Plant to Benefit Madisonville

📅   Wed December 07, 2016 - Southeast Edition #25
Cindy Riley


Following a major legal challenge, construction is finally underway on a new wastewater treatment plant that’s expected to  bring new industry and growth to Madisonville, Tenn.
Following a major legal challenge, construction is finally underway on a new wastewater treatment plant that’s expected to bring new industry and growth to Madisonville, Tenn.
Following a major legal challenge, construction is finally underway on a new wastewater treatment plant that’s expected to  bring new industry and growth to Madisonville, Tenn. The new plant is located adjacent to the existing plant. A number of officials were on hand for the official  groundbreaking ceremony. For the city, the project is extremely significant.

Following a major legal challenge, construction is finally under way on a new wastewater treatment plant that's expected to bring new industry and growth to Madisonville, Tenn. The new plant is located adjacent to the existing plant.

“We have been working toward this project since 2010 and have had several turns to make, due to the action of other agencies,” said Glenn Moser, Madisonville Mayor. “But through it all, we as the mayor and city board keep our focus on doing what is best for the city.”

A number of officials were on hand for the official groundbreaking ceremony. For the city, the project is extremely significant.

“The reason the sewer plant is so important is that people are dependent on the plant working efficiently, and the opportunities for more people to hook on to the system,” said Moser.

Officials have provided updates to residents on a monthly basis, keeping them aware of any developments. The cost of the project is an estimated $7 million.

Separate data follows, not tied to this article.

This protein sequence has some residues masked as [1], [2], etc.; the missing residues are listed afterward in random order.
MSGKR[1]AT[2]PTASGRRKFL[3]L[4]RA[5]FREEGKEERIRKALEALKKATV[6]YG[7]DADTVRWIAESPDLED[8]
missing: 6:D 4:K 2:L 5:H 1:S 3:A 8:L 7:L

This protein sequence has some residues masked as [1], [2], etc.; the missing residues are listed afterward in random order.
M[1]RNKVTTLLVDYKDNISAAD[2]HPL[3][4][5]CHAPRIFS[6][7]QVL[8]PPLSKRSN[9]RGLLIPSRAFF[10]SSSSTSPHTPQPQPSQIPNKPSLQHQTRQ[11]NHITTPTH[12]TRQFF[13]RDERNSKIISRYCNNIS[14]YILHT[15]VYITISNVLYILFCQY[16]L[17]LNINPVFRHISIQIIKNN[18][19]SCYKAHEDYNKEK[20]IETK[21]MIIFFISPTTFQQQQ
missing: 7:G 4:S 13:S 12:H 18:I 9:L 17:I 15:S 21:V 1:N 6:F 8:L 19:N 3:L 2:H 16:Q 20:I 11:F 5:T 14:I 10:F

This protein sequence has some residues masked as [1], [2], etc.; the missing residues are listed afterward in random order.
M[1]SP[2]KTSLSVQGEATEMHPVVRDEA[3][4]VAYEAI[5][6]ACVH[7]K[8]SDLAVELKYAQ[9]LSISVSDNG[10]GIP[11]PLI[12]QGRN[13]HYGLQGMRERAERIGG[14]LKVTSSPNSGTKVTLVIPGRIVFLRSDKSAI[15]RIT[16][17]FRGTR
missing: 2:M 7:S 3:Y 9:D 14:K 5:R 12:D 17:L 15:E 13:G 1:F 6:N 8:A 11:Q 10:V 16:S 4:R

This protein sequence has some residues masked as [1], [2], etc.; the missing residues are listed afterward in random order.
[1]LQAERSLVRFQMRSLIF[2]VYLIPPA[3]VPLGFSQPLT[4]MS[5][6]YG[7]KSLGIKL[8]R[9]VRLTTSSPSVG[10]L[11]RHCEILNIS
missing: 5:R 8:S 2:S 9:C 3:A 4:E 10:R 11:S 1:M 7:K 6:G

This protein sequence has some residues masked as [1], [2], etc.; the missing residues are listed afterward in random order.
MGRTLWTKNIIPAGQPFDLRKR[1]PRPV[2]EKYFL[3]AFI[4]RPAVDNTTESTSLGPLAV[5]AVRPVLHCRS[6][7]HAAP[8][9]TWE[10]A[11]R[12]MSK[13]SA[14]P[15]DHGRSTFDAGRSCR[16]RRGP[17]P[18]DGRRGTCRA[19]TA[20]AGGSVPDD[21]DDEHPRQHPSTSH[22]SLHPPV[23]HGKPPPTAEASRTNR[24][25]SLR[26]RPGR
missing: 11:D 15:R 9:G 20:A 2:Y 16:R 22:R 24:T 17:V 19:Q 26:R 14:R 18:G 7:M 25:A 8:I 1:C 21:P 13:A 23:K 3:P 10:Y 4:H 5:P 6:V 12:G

“We have been on moratorium for a good length of time, so that no new customers were able to tie on to the system. We feel it will open up the market for the possibility of new business, and new tap fees to help pay for the project.”

McGill Associates has been involved with the project since its inception nearly seven years ago and is the engineering consultant of record for the project. This includes providing planning, engineering design, regulatory permitting, construction bidding, construction administration and inspection services. McGill also assisted the city in securing the grant and loan funding for the project.

“It's a major public works project for the city of Madisonville, which will serve its constituents well into future,” said Joel Storrow, who serves as president of McGill Associates.

“Funding for the project was provided by Rural Development, a federal agency under the U.S. Department of Agriculture. The city was approved for $6.941 million through Rural Development's water and waste disposal grant and loan program. The funding split was a $3.590 million low interest loan, 1.625 percent over 40 years, and a $3.351 million grant.”

Storrow said the new plant has actually been in the works for a while.

“The original project was conceived as a regional partnership between the city and the Tellico Reservoir Development Agency (TRDA), an entity comprised of Monroe, Blount and Loudon elected officials. One of the economic initiatives of TRDA was the creation of an industrial park, which needed additional wastewater capacity. The first project was actually the expansion of an existing wastewater treatment plant in the industrial park, which would also accept the city's wastewater.

“Unfortunately, the projected user rates necessary to support the project financially were unreasonably high, and the project was scuttled. At this point, the city purchased 40 acres adjacent to the existing wastewater treatment plant, dedicating a portion of the land as a site for the new plant, now under construction.”

The Tennessee Clean Water Network and the Watershed Association of the Tellico Reservoir came to terms with city of Madisonville officials via a proposed consent decree.

“The lawsuit accelerated the process to secure the new treatment plant site and complete the revised design. The consent decree required the city to construct a wastewater treatment plant to meet stringent phosphorus limits in the new NPDES discharge permit to Bat Creek, and rehabilitate portions of their collection system to reduce inflow/infiltration.”

After years of reported permit violations and pollution of Bat Creek, a federal court ordered the city of Madisonville to build a new wastewater treatment plant to go into operation by June 30, 2017.